Sometimes innovation is the key to going solar. In the case of Greg Sowa, who wanted to use solar to reduce costs for his own home as well as the apartment complex he owns, it meant teaming up with others to create a power group, even though they’re miles away!
Greg Sowa isn’t afraid to be innovative. He wanted to use solar power, but it needed to be the right fit for his situation, which meant he had to wait until things changed. For him, a grid-tied system wasn’t going to work. “I just wasn’t using enough power,” he noted to me when we spoke over the phone. Greg needed a way to team up with others in order for solar power to make sense.
New Hampshire instituted group metering laws, which enabled Greg to put together an eclectic blend of his apartment’s common areas, his office within the apartment, a friend’s apartment, and Greg’s own living space in a second unit (plus the common areas in that unit, too!). Confused? Gotta admit we were too, and we had to have Greg explain this a few times before we got it right.
With group metering, Greg is able to band together disparate places that need power and unite them
under a common bill. This means that instead of wasting the excess power that’s generated by the unit on his apartment building, Greg and his friend can reap the benefits of cheaper power.
Greg was kind enough to explain this process in detail, as it is a different situation than anyone else we’ve spoken with and may be something for others to investigate:
“I own a duplex and a 4-unit apartment building both in Manchester. I live in the duplex and my
office is in the 4-unit building. The PV system is installed on the roof of the 4-unit building and tied into the ‘house’ circuit breaker panel which covers the common areas such as hallways and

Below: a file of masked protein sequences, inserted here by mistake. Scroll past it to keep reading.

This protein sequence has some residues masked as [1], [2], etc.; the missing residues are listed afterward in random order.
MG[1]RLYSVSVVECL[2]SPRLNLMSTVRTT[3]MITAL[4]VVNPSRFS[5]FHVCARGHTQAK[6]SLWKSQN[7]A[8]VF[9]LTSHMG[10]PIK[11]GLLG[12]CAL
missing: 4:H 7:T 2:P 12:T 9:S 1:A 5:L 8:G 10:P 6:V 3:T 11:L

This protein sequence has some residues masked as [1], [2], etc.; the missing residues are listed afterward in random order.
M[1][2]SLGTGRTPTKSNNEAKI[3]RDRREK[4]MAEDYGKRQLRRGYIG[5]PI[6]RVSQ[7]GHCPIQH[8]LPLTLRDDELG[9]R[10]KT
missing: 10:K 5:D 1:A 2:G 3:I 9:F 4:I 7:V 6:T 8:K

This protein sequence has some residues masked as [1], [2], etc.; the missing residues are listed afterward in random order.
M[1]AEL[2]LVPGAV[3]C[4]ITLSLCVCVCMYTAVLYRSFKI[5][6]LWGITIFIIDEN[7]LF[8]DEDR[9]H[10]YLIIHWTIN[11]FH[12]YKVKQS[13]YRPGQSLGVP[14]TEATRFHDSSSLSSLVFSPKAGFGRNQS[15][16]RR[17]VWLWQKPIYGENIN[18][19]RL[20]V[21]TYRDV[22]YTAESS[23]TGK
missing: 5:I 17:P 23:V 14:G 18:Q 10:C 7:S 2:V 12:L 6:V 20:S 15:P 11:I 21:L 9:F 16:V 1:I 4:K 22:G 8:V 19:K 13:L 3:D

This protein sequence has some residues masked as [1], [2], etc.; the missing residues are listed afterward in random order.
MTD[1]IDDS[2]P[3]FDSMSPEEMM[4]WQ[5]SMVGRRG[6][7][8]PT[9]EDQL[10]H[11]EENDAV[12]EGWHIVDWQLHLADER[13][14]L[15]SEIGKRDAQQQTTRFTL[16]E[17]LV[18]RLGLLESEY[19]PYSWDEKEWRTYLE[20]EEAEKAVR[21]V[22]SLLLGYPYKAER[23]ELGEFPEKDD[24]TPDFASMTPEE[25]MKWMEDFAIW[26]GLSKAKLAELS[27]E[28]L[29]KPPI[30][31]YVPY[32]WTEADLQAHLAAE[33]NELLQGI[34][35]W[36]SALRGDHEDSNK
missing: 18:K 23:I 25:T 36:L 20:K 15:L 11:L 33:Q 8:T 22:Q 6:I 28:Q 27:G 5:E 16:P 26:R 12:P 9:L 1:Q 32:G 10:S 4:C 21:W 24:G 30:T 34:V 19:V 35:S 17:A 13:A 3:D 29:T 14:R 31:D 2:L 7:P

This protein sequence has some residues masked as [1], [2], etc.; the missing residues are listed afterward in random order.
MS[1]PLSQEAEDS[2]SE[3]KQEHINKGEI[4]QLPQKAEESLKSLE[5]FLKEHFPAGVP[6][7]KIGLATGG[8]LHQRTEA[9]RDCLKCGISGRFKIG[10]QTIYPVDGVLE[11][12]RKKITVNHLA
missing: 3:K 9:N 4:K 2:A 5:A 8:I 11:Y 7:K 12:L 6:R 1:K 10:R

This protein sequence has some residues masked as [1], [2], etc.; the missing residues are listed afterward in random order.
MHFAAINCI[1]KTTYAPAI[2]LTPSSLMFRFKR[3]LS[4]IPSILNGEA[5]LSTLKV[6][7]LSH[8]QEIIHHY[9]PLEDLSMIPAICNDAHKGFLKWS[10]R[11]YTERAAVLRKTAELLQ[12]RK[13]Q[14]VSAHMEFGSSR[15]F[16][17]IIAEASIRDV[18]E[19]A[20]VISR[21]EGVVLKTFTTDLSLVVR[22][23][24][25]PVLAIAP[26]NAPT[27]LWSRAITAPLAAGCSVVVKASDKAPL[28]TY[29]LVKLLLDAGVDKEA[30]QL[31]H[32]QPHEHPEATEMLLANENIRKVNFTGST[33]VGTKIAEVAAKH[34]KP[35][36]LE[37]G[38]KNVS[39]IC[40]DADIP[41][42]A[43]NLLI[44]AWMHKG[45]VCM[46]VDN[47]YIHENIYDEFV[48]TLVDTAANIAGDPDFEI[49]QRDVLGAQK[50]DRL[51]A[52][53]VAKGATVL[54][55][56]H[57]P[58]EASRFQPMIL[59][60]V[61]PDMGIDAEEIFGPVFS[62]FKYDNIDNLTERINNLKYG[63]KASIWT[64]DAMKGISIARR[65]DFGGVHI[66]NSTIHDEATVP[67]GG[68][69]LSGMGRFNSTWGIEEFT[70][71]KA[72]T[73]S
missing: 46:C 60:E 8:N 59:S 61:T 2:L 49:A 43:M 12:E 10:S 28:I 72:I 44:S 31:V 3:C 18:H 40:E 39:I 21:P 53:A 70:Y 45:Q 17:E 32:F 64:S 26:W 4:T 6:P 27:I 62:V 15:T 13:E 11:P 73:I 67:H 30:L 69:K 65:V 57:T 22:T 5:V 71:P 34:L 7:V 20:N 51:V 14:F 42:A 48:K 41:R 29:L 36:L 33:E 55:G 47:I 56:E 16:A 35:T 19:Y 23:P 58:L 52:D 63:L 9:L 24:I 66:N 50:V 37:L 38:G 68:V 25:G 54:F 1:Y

outdoor lighting…the excess production is fed into PSNH’s [Greg’s Energy Company] grid.
Through the group net metering laws that were enacted in NH as of January 1, 2014, I’m able to
use the excess electricity in my home (half of the duplex), the common areas of the duplex, and
my friend’s condo in Rochester, NH.
“The way that works is that PSNH cuts me a check each month for the price I would have paid
for the electricity that I fed into the grid, had I been consuming it from PSNH rather than
producing it and feeding it back to them. I then take that money and pay each of the bills from
PSNH that are in the group.”
“It’s uncharted territory,” said Greg, “but as of right now, so far so good.” Though it’s only been running as of this year, Greg describes the set up as “pretty smooth sailing.”
In order to go solar, Greg did need to take out a loan, but he expects to have the system pay for itself within about four and a half years. Even though he’s part of a group, Greg received the Federal tax credit and estimates that he received about seven thousand in a commercial/industrial rebate from the state thirty days after installation. After all is said and done, Greg believes he’s even making a small profit on the energy now, compared to what it would cost him to just use his electric company’s system.
Greg’s setup is definitely different from anyone else we’ve spoken to up to this point. His apartment is in the middle of the city, so “the others around me own for investment, not looks” which meant that he didn’t have to deal with any HOA or other regulations. He’s in the rare situation where he’s using solar at his personal residence, despite it being in a location where solar isn’t feasible. Thanks to the new metering laws, Greg’s able to do something none of his neighbors can, at least not at this time!
A groundbreaker in both the state (where his certificate is stamped “2” indicating only one other person before him got a group metering permit) and his family, Greg’s paving the way for others who might want to try this approach in New Hampshire. Among those looking at his set-up is a cousin of Greg’s, who owns a large commercial building. It’s possible that the same concept might work for him as well, and he can use Greg’s experience as a model.
Sometimes solar is as easy as calling up and getting panels on your roof. Sometimes it takes a bit more time, effort, and thinking outside the box. Greg Sowa shows that if you’re willing to take the time to do the research–and in his case, wait for the regulations to fall in line–you can find a way to make solar work for you.
Last modified: November 5, 2014